Bennie Logan set new career highs for the Eagles in 2016 with 2.5 sacks and two forced fumbles, although clearly the bar was low in those particular categories. But while the four-year veteran maybe made a few more big plays than in years past, he was less active overall after making the switch from the nose tackle in a 3-4 scheme to a defensive tackle in a wide-nine, 4-3 alignment.
After racking up at least 55 tackles in his first full two seasons as a starter, Logan managed only 24 in his new role. And while he doubled his quarterback hits from three over 2014-15 to six, his tackles for loss were cut almost in half, from eight, then nine, to five.
Logan did miss three games with a hip injury, which who knows how that might've affected him over the final eight games. In the four contests prior to getting hurt, he already had 2.0 sacks, a forced fumble, three quarterback hits and three tackles for loss, so there was a marked difference in impact beforehand.
Regardless, that must make it difficult for the Eagles to evaluate his performance, which is kind of a problem, because Logan is due to become a free agent. How does the front office go about determining his value in this defense?
It's not an easy question, and the first thing you have to ask is who takes Logan's place in the starting lineup? In terms of an in-house replacement, the individual numbers don't indicate a huge drop-off with Beau Allen. Allen only recorded a 0.5 sack and failed to force a fumble in '16, but finished with five more tackles, the same number of tackles for loss and one less quarterback hit than Logan in 55 fewer snaps.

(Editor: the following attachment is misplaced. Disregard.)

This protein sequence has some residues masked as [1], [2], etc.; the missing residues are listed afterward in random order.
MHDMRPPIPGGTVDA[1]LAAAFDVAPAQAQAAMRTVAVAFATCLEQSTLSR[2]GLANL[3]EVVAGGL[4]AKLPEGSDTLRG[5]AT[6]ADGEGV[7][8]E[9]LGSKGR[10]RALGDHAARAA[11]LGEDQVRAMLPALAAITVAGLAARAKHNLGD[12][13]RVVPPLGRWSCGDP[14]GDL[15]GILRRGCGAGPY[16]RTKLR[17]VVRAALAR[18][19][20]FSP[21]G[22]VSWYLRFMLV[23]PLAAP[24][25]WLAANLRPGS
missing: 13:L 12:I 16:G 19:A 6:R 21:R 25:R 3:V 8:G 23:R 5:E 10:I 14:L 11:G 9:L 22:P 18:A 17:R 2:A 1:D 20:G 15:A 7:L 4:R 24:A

The Eagles would need to address depth at the position if they went with Allen, but that path wouldn't necessarily cost as much money as retaining Logan. A proven disruptor up the middle — especially in the right scheme — can command a lot on the open market.
Take a look at the contract fellow LSU product Michael Brockers got from the Rams back in September. Brockers received a three-year extension worth over $33 million with $18 million guaranteed. Granted, a lot of that is tied to a roster bonus he doesn't seem poised to be with the club to earn in 2017, but even just his salary for last season totalled nearly $7 million.
That was coming off a season in which Brockers posted 44 tackles, 3.0 sacks, zero forced fumbles, eight tackles for loss and six quarterback hits. Those are a step up from Logan's totals in '16, but not necessarily better than some of his previous campaigns.
Again, it's difficult to determine Logan's exact value, but to the right team, he could certainly be worth upwards of $5-6 million per year. Tough to say whether the Eagles would be willing to go there, especially given their tight cap situation.
DEFENSIVE TACKLES UNDER CONTRACT
Cap Number: $9,400,000
Cox probably didn't live up to the expectations that come with a contract worth $100 million — the second-highest total for his position — but he's still one of the most dominant interior linemen in the league. The five-year veteran better get used to the fact that he's going to face constant double-teams the next few years, because the Eagles don't have a pure pass-rush specialist on the edge who can take over games. With that in mind, 6.5 sacks and 14 quarterback hits probably aren't enough from Cox, although when he's at his best, he can carry the Eagles to victory. Just look at his first three games of the season, all wins: 11 tackles, two tackles for loss, 3.0 sacks, four quarterback hits and a forced fumble. Either way, $63 million in guarantees says he isn't going anywhere for awhile.